Salazar on Arctic drilling: ‘Shell screwed up in 2012’


SEATTLE — Federal regulators said Thursday they would not allow Royal Dutch Shell to resume exploratory drilling off the coast of Alaska until the company comes up with a detailed operations program and management plan for operating in the Arctic to head off the mishaps that plagued the company’s debut drilling season in 2012.

“Shell screwed up in 2012, and we’re not going to let them screw up whenever they [resume] … unless they have these systems in place,” Interior Secretary Ken Salazar said after a new report found that Shell’s contractors were repeatedly ill-prepared to meet the demands of operating in the harsh Arctic environment.

“Before Shell is allowed to move forward, they’re going to have to show to the Department of Interior that they have met the standards that have been required,” Salazar said.


Although Shell has spent nearly $5 billion preparing to drill in the oil and gas-rich Chukchi and Beaufort seas — the most promising oil reserves in the U.S., outside the Gulf of Mexico — the company was unable to fully drill a single well during its initial season.

Shell already had announced that it would not resume offshore Alaska drilling until at least 2014.

Salazar said the company would be required to submit a comprehensive plan describing each phase of its operations, from preparations through demobilization. The department will also require a full, third-party management system audit to ensure the company’s systems are “appropriately tailored for Arctic conditions.”

Most of the problems identified in the report were because of Shell’s reliance on contractors, many of them without Arctic expertise, and Shell’s failure to step in before serious problems had already begun to multiply, according to the report that was prepared on Salazar’s orders and overseen by Tommy Beaudreau, director of the Bureau of Ocean Energy Management.

“Working in the Arctic requires thorough advance planning and preparation, rigorous management focus, a close watch over contractors, and reliance on experienced, specialized operators who are familiar with the uniquely challenging conditions of the Alaskan offshore,” Beaudreau said. “In some areas Shell performed well, but in other areas they did not, and Alaska’s harsh environment was unforgiving.”

The grounding of Shell’s Kulluk drilling rig during high winds and heavy seas in the Gulf of Alaska was the most heavily publicized incident in a season plagued with misadventures. Shell’s second drilling rig, the Noble Discoverer, drifted and came within 100 yards of grounding in Dutch Harbor, Alaska, the report said, because of contractor Noble Corp.’s use of “only the minimum amount of anchor chain” and failure to have a contingency plan for bad weather.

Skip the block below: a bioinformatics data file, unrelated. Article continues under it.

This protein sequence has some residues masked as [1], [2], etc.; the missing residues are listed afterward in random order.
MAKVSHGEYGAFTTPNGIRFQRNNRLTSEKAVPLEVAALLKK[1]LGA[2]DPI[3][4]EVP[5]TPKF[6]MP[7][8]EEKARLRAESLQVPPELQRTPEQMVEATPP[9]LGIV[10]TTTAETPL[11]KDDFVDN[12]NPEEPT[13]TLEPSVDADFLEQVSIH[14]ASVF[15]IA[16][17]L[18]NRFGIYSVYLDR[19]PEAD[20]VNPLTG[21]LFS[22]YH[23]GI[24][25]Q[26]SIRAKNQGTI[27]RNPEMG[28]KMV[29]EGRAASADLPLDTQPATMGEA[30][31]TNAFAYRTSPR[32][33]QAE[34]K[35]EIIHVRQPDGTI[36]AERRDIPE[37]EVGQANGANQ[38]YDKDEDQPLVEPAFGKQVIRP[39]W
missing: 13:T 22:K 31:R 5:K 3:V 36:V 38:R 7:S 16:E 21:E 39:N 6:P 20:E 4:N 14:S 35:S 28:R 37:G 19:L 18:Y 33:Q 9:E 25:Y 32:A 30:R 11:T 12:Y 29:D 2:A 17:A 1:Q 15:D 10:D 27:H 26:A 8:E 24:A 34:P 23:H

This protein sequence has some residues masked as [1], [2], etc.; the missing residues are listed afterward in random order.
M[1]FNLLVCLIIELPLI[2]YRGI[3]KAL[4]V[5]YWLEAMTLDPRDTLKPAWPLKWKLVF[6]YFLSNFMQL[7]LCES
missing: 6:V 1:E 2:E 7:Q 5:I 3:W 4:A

The same rig was cited for 16 deficiences by U.S. Coast Guard officials on its way back from the Arctic, including “substantial” problems with its main engine, unauthorized piping and equipment modifications, and a failure to adhere to the vessel’s safety management system.

They were so serious that the Coast Guard ordered the vessel to remain in port until they were fixed, “which only occurs as a result of approximately 1% of USCG foreign vessel safety examinations,” the report said.

Interior Department regulators did credit Shell for its sophisticated ice management program, which allowed operators to forecast the impending arrival of a formidable ice floe in the Chukchi Sea and break off drilling operations in time to avoid it.

The report also said Shell successfully coordinated with Alaska Native groups to prevent harmful effects on subsistence hunting. The company significantly delayed its operations in the Beaufort Sea to remain clear of the annual bowhead whale migration.

“We appreciate the Department of Interior’s review of Shell’s 2012 Alaska operations and take seriously the findings and recommendations that are highlighted within. We also appreciate the recognition of Shell’s successes in Alaska and the commitment we have made to setting a high bar for Arctic exploration,” Shell spokesman Curtis Smith said.

Conservation groups said this year’s problems highlighted the federal government’s own failure to put adequate regulation and oversight in place.


Niel Lawrence of the Natural Resources Defense Council said the Interior Department promised “very high standards” for the Arctic last year. “But those standards did not head off an astonishing series of misadventures,” he said. “This looks to us like putting a Band-Aid on a life-threatening problem. Instead of focusing simply on how to have oil giants drill better in the Arctic Ocean, Interior needs to look at whether they should be there at all.”


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